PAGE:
Monday, 16 August 2010

Djemaa el Fna - Boo in Marrakesh

I'd been warned about the culture shock factor one travelling to Marrakesh is bound to experience but nothing can prepare you for the mayhem and disarray of the Djemaa el Fna, Marrakesh's central market place where by day you can hang with monkeys, drinks some cooling freshly squeezed fruit juice or watch snake charmers working their magic. By night there are hundreds of food stalls, each trying to entice the tourists with sheep's head stews or kebabs for the more faint hearted!

I'm not typically a fan of fruit juice, I find it quite heavy and they're rarely 100% pure juice but these were irresistible, and about 10p per glass. There are dozens of stalls set up during the day, we inadvertently found ourselves here about 2 hours after touching down in Morocco, having got lost in the souks on a stroll around to find our bearings. Within seconds there was a monkey attached to my neck and a lady had grabbed my arm and attempted to temporarily tattoo it. It's absolutely crazy, you really need have a purpose and stick to it when visiting, if you amble around aimlessly (which is precisely what you want to do on holiday) then you will be accosted.

To gain brief respite from the madness we ducked into Cafe de France and tried our first of many tagines. Chicken for me, with preserved lemons and green olives. The chicken was a tad dry and the sauce a little oily.

I liked the tang of the preserved lemon but the dish was a little disappointing, I'd arrived with enormous expectations and I suppose I expected to be bowled over by the quality of the food here. Thomas' beef tagine with prunes, sesame and almonds was better but the vegetable cous cous we chose to share was a bland mound topped with soggy insipid vegetables.

We were disappointed to conclude that we'd probably been too hasty choosing to eat here. We head back to the peaceful tranquility of Riad Clementine.

A day or 2 later we returned to the market at night when it is really quite a spectacle. Groups of locals gather dancing and telling stories, the air is thick with smoke and aromas from the numerous food stalls. First stop was for pastillas, traditional Moroccan meat pies, pigeon for me and Thomas had chicken.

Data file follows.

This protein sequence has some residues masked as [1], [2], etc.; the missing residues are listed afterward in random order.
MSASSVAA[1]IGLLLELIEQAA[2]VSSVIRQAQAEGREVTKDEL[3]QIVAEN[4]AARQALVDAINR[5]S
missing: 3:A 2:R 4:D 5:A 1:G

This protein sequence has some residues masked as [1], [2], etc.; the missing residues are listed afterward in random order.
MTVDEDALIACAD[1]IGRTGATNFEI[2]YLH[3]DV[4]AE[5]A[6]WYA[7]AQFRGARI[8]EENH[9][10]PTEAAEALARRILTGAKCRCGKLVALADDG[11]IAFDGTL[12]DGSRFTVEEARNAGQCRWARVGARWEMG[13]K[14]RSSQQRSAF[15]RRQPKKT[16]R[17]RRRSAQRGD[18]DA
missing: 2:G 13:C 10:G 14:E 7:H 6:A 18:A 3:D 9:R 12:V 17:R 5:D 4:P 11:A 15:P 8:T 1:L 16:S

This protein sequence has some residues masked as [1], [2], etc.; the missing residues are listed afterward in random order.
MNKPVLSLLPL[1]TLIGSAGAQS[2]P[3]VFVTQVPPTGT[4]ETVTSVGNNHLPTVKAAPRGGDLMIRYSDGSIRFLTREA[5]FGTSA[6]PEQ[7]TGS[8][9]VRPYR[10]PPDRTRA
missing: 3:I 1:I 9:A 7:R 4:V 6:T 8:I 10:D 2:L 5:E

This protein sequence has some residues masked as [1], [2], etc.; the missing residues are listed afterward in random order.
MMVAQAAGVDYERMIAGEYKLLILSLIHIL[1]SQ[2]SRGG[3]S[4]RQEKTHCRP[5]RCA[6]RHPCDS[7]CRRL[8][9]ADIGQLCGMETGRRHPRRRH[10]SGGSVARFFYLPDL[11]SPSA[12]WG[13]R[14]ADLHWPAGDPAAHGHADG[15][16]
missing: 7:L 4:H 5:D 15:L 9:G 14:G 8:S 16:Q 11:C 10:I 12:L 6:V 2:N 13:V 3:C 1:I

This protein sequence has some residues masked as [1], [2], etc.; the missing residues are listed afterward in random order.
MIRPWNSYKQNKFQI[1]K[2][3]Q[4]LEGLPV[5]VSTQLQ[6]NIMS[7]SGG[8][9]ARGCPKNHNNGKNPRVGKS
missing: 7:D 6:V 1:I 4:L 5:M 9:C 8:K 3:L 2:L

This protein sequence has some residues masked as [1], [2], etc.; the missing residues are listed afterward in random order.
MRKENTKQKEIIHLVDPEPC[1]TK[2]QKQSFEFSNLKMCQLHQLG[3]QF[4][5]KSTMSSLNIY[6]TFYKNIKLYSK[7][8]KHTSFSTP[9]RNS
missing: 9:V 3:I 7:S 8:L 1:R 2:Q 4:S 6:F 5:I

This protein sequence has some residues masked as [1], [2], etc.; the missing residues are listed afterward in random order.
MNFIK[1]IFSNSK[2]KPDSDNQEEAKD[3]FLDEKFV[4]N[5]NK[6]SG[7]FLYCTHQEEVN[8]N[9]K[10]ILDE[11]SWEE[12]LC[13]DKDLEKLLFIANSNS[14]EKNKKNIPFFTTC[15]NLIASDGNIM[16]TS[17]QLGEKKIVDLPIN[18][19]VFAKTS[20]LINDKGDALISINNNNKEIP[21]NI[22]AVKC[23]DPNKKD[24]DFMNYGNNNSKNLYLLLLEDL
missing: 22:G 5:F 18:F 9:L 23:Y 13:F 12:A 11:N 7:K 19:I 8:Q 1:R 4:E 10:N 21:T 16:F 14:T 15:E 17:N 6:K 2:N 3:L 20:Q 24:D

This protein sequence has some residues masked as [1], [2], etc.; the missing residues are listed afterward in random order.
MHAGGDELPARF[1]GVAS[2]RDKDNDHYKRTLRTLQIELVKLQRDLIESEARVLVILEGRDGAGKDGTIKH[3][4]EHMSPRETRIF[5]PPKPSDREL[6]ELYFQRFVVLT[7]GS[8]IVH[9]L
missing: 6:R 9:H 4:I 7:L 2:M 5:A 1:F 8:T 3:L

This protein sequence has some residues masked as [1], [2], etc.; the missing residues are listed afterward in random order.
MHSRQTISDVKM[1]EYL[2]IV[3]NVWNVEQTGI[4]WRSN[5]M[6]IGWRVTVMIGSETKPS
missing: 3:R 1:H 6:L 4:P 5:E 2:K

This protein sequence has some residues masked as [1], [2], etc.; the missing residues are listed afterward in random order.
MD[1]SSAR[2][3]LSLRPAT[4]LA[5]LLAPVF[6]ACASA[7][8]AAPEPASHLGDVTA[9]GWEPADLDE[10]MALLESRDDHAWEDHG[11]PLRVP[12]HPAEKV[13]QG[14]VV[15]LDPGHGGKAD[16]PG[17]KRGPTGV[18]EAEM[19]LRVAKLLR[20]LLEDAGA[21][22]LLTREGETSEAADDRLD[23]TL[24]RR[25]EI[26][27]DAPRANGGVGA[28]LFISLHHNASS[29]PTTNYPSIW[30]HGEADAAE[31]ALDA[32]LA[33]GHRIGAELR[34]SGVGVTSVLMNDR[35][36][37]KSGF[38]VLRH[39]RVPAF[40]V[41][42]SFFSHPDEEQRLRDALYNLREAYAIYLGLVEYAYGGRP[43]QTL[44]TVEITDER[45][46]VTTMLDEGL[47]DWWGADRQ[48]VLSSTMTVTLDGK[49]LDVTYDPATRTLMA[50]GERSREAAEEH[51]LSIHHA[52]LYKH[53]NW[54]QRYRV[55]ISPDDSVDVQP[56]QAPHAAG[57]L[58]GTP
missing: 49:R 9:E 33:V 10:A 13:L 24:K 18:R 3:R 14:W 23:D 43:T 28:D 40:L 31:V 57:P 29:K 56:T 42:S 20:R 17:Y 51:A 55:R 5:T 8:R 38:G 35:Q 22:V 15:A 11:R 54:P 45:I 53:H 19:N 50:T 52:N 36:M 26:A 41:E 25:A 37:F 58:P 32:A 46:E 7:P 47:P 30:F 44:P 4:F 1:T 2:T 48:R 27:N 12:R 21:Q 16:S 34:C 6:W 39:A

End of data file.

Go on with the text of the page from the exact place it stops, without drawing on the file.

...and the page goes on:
I really liked the delicate pastry, the meat was good but I found the sweet and savoury combination a bit too different for my palette. We moved on to sample some skewers of mixed grilled meats and vegetables at a different stall. At each stand you are first served a flatbread and some chilli sauce, often olives too. I found myself mindlessly tucking into these whilst absorbing the atmosphere and was quite full after this times 2.

Here we were also served a tomato salad. The chilli sauce was great, very salty with a hefty chilli kick, the kebabs were nice but nothing out of the ordinary.

It really is quite unlike any other place I've ever visited, there is such a buzz, donkeys, mopeds and small children vying for right of way and demanding your attention. There is so much choice at night that it's hard to know whether what we had is representative, I was thinking about trying some of the sheep's head stews but seeing so many of them on display was not particularly appealing.

Everything is ridiculously cheap, the stallholders are all super friendly and you'd be hard pushed to find a more entertaining eating environment than here.


Laura Nickoll said...

A lovely, evocative post. Unfortunately the orange juice from a market stall made us sick for the rest of our trip last year! We found the best food is to be had in riads, as there is no tradition of eating out in Morocco. The home cooking at our riad - Riad Kaiss - was exceptional.

Boo said...

Hi Laura, oh no, that's terrible. You poor thing. I wish we'd eaten at our lovely Riad now. I'll check out Kaiss, hoping to visit again in the future.